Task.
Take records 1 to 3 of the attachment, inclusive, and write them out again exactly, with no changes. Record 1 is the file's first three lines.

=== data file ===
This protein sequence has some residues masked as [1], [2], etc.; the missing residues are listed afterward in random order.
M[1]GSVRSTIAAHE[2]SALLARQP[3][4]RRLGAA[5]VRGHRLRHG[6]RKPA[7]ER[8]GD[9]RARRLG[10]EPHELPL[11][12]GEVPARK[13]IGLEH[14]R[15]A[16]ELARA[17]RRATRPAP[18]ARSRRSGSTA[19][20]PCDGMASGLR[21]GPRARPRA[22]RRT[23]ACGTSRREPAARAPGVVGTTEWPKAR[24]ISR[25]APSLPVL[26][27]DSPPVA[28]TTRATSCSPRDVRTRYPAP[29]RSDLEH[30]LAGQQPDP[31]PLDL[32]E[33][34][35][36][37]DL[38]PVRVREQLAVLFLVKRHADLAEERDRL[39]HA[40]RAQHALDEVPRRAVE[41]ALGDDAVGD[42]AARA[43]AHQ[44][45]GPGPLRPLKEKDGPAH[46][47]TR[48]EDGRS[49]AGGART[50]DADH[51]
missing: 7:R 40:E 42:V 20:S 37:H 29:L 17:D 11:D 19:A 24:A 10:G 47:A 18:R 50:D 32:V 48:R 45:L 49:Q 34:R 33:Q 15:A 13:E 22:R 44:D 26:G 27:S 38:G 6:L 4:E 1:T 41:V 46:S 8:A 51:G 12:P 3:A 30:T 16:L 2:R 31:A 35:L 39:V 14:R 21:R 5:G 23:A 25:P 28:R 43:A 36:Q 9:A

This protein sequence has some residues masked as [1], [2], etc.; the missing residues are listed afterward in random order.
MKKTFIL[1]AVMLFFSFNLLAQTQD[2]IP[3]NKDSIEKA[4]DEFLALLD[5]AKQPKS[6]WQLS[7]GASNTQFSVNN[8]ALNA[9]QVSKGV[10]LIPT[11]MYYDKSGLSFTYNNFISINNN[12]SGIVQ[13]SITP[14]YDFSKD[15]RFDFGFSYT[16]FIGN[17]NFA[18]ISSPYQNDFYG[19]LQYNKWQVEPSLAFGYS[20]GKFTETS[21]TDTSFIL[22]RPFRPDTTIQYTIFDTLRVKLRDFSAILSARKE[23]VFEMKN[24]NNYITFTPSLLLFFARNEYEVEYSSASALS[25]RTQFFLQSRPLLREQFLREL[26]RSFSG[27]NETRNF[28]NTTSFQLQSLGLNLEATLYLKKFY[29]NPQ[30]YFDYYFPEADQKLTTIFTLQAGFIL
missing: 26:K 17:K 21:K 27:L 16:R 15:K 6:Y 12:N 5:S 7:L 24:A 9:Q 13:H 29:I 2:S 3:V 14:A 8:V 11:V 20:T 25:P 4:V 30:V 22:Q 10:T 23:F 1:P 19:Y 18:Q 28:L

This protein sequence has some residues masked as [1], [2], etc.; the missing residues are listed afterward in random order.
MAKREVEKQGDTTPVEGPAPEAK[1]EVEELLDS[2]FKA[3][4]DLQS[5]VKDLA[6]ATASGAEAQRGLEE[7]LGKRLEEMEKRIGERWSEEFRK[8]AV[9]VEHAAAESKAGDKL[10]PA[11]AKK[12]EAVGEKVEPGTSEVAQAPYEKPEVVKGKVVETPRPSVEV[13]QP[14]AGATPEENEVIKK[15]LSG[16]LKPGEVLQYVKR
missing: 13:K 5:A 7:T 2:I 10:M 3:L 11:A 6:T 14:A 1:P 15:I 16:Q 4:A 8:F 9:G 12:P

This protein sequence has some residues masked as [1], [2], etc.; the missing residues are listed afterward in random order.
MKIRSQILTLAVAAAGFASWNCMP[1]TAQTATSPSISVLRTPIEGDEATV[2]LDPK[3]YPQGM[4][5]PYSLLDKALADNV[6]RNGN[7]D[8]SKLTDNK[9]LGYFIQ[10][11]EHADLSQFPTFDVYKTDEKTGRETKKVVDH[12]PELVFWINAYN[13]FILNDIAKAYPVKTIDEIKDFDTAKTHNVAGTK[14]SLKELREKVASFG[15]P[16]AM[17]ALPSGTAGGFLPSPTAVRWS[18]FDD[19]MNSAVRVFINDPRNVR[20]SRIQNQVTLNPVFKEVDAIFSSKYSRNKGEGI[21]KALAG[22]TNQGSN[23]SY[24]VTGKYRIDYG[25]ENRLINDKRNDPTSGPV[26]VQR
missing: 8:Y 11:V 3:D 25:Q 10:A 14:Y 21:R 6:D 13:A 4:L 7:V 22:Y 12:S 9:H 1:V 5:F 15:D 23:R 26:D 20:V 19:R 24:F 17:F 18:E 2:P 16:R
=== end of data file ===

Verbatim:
This protein sequence has some residues masked as [1], [2], etc.; the missing residues are listed afterward in random order.
M[1]GSVRSTIAAHE[2]SALLARQP[3][4]RRLGAA[5]VRGHRLRHG[6]RKPA[7]ER[8]GD[9]RARRLG[10]EPHELPL[11][12]GEVPARK[13]IGLEH[14]R[15]A[16]ELARA[17]RRATRPAP[18]ARSRRSGSTA[19][20]PCDGMASGLR[21]GPRARPRA[22]RRT[23]ACGTSRREPAARAPGVVGTTEWPKAR[24]ISR[25]APSLPVL[26][27]DSPPVA[28]TTRATSCSPRDVRTRYPAP[29]RSDLEH[30]LAGQQPDP[31]PLDL[32]E[33][34][35][36][37]DL[38]PVRVREQLAVLFLVKRHADLAEERDRL[39]HA[40]RAQHALDEVPRRAVE[41]ALGDDAVGD[42]AARA[43]AHQ[44][45]GPGPLRPLKEKDGPAH[46][47]TR[48]EDGRS[49]AGGART[50]DADH[51]
missing: 7:R 40:E 42:V 20:S 37:H 29:L 17:D 11:D 19:A 24:A 10:G 47:A 18:R 50:D 32:V 48:R 45:L 49:Q 34:R 33:Q 15:A 13:E 22:R 44:D 26:G 27:S 38:G 6:L 4:E 1:T 41:V 46:S 8:A 51:G 12:P 3:A 30:T 16:L 2:R 31:A 35:L 39:V 14:R 21:R 5:G 23:A 25:P 28:R 43:A 36:Q 9:A

This protein sequence has some residues masked as [1], [2], etc.; the missing residues are listed afterward in random order.
MKKTFIL[1]AVMLFFSFNLLAQTQD[2]IP[3]NKDSIEKA[4]DEFLALLD[5]AKQPKS[6]WQLS[7]GASNTQFSVNN[8]ALNA[9]QVSKGV[10]LIPT[11]MYYDKSGLSFTYNNFISINNN[12]SGIVQ[13]SITP[14]YDFSKD[15]RFDFGFSYT[16]FIGN[17]NFA[18]ISSPYQNDFYG[19]LQYNKWQVEPSLAFGYS[20]GKFTETS[21]TDTSFIL[22]RPFRPDTTIQYTIFDTLRVKLRDFSAILSARKE[23]VFEMKN[24]NNYITFTPSLLLFFARNEYEVEYSSASALS[25]RTQFFLQSRPLLREQFLREL[26]RSFSG[27]NETRNF[28]NTTSFQLQSLGLNLEATLYLKKFY[29]NPQ[30]YFDYYFPEADQKLTTIFTLQAGFIL
missing: 26:K 17:K 21:K 27:L 16:R 15:K 6:Y 12:N 5:S 7:L 24:A 9:Q 13:H 29:I 2:S 3:V 14:A 8:V 11:V 20:T 25:P 4:V 30:V 22:Q 10:T 23:F 1:P 19:Y 18:Q 28:L

This protein sequence has some residues masked as [1], [2], etc.; the missing residues are listed afterward in random order.
MAKREVEKQGDTTPVEGPAPEAK[1]EVEELLDS[2]FKA[3][4]DLQS[5]VKDLA[6]ATASGAEAQRGLEE[7]LGKRLEEMEKRIGERWSEEFRK[8]AV[9]VEHAAAESKAGDKL[10]PA[11]AKK[12]EAVGEKVEPGTSEVAQAPYEKPEVVKGKVVETPRPSVEV[13]QP[14]AGATPEENEVIKK[15]LSG[16]LKPGEVLQYVKR
missing: 13:K 5:A 7:T 2:I 10:M 3:L 11:A 6:T 14:A 1:P 15:I 16:Q 4:A 8:F 9:G 12:P